A controversial loan sale by NAMA may be investigated by the State's spending watchdog the Comptroller & Auditor General. 

The National Asset Management Agency sold Project Tolka at a 70% discount for €455m earlier this year - without putting it on the open market. 

Instead the agency sold it in a "targeted marketing process" which resulted in three bidders for the loans following a selection process.  

The Comptroller & Auditor General (C&AG) is conducting a review of certain loan sales by NAMA as part of tri-annual look back at disposals. 

The C&AG confirmed to RTÉ News that it "will consider whether the sale of the Project Tolka loan portfolio will be examined." 

Fianna Fáil's finance spokesman Michael McGrath said: "I think fundamentally we need to know why the Project Tolka loan portfolio was not put up for sale on the open market in the normal way." 

He added it was "highly unusual" that the developers involved had a significant say on which prospective purchasers would be invited into the process. 

"In my view, the C&AG should review the transaction to assess whether the State got best value for this portfolio of loans and whether the sales process was fit for purpose," he added. 

The portfolio comprised loans to developers John Flynn, Paddy Kelly and the Dublin based McCormack family.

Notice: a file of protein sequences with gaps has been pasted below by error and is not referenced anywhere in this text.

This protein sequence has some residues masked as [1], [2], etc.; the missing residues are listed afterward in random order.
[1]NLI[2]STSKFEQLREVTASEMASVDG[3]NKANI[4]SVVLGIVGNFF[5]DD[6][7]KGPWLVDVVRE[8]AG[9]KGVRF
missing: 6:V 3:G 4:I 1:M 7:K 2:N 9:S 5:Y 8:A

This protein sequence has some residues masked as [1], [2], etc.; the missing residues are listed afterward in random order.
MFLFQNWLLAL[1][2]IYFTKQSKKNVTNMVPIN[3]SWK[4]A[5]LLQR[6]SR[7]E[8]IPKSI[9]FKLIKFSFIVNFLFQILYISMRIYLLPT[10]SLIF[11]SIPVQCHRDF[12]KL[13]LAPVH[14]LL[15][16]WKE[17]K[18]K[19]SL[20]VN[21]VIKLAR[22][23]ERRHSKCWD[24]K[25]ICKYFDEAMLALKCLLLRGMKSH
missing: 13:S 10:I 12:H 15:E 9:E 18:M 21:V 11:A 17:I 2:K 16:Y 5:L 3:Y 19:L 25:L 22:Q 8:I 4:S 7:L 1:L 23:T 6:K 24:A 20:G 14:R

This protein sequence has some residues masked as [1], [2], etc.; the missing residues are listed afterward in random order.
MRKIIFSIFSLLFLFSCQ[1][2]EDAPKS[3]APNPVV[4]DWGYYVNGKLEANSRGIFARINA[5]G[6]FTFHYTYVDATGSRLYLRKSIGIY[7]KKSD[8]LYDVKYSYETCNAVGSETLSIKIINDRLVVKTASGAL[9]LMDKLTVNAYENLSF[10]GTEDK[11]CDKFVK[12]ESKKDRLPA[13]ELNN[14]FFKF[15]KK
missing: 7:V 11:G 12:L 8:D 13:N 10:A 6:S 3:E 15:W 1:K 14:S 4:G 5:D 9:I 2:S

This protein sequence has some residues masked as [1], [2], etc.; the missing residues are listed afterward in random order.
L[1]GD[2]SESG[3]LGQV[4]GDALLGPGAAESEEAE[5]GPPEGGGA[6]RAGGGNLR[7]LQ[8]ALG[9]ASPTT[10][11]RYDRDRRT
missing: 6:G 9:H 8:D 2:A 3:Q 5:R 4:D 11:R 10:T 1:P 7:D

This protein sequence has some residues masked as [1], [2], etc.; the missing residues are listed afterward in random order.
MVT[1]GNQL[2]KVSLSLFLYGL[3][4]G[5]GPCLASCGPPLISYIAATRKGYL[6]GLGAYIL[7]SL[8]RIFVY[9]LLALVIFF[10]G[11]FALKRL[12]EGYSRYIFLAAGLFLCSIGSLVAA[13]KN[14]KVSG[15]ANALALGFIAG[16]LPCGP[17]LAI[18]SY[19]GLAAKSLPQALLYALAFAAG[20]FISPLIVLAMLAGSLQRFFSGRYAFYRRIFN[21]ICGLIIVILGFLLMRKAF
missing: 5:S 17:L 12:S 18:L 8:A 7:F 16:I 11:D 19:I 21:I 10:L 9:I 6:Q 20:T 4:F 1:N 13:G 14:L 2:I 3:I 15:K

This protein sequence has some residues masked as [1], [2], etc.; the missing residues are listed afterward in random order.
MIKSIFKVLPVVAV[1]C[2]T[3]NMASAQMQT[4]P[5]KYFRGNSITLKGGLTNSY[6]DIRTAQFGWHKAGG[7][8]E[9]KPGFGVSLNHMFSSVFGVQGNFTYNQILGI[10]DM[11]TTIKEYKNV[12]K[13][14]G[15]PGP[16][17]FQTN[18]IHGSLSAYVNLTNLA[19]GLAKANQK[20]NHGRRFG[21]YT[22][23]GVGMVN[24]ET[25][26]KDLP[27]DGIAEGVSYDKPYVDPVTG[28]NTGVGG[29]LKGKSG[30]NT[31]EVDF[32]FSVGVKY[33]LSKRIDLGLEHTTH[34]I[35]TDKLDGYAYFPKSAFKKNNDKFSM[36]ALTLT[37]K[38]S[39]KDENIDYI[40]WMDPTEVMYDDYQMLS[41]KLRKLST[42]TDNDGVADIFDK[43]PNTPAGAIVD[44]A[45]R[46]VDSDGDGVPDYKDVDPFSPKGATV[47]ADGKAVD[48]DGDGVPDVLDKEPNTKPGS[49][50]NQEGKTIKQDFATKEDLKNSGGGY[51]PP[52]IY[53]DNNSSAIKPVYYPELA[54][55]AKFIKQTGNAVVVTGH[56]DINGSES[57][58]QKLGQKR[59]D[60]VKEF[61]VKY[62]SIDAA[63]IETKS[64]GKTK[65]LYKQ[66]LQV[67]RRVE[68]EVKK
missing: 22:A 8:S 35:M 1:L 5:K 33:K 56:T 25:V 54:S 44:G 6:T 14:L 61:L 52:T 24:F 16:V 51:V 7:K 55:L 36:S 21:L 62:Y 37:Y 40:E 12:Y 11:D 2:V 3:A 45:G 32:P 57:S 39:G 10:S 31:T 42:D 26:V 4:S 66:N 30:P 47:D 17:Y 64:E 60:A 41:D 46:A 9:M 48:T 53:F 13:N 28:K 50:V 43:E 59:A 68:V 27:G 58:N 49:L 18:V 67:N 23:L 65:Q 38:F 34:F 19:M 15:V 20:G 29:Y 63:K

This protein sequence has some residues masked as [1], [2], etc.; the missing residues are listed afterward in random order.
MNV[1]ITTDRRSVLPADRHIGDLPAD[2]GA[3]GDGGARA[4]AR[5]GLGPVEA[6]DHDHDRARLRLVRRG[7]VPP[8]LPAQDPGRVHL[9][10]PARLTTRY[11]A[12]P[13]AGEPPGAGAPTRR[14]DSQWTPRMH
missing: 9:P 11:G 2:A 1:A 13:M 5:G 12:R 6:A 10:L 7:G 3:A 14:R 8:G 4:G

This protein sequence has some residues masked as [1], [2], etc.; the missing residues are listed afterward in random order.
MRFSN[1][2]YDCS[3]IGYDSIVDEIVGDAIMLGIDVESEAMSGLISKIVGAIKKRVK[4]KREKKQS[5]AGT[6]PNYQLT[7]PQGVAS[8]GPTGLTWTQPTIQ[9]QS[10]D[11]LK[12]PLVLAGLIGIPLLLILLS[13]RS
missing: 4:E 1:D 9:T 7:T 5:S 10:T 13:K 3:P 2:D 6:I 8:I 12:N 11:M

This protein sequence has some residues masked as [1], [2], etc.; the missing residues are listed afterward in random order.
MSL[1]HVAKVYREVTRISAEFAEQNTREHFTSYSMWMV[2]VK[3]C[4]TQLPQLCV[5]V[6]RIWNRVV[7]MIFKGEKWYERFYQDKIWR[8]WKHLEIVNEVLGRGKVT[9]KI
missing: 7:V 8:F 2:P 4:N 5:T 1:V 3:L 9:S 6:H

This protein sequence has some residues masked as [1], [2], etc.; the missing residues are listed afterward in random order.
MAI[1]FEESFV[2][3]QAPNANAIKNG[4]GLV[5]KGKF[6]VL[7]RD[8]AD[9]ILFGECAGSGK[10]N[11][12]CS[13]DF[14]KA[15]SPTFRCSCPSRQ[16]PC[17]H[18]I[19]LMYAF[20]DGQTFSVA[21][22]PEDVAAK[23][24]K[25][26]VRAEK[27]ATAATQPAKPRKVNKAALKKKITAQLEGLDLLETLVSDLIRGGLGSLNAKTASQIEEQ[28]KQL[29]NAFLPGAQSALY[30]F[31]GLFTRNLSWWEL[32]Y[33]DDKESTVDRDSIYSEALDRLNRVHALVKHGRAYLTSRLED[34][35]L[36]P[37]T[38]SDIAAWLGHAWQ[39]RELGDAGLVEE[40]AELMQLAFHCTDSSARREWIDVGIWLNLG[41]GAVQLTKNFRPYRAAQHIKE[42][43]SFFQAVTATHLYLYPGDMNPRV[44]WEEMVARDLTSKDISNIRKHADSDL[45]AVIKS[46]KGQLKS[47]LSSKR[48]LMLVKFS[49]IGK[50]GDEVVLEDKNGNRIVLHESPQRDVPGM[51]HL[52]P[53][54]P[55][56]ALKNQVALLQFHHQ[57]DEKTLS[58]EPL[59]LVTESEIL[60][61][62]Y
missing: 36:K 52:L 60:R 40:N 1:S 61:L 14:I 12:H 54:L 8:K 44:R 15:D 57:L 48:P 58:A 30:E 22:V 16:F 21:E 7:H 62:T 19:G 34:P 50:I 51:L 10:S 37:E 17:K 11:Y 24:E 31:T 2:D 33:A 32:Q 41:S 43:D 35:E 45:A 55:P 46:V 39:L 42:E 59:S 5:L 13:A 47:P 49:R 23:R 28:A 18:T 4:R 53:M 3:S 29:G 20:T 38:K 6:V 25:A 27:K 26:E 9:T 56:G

Among its assets was the Burlington Plaza office complex on Burlington Road in Dublin and the Clarion Hotel in Liffey Valley near the M50.  

The information on the manner in which Project Tolka was sold was revealed in a Dáil reply to Mr McGrath last April.

In the reply, Finance Minister Michael Noonan said 16 bidders were initially considered. This was whittled down to three bidders. 

Mr Noonan said the developers involved "extensively consulted with NAMA regarding options for the portfolio including identification of potential parties for inclusion in a panel of credible bidders".

He said there was a high degree of competitive tension generated throughout the sales process and NAMA's objective was to achieve the best return for the State. 

In a statement, NAMA said that the C&AG is currently conducting its Section 226 review and it is open to it to review this or any other transaction as part of that review or indeed as part of its regular audit.
"As Minister Noonan stated in response to a parliamentary question recently, NAMA initiated a targeted marketing process for the sale of the Project Tolka portfolio based on its assessment that such a process would yield a superior return to alternative options, as required by reference to its obligations under Section 10 of the NAMA Act," today's statement added.
NAMA was advised on the Project Tolka sale by Eastdil Secured. 

NAMA was advised on the sale by Eastdil Secured.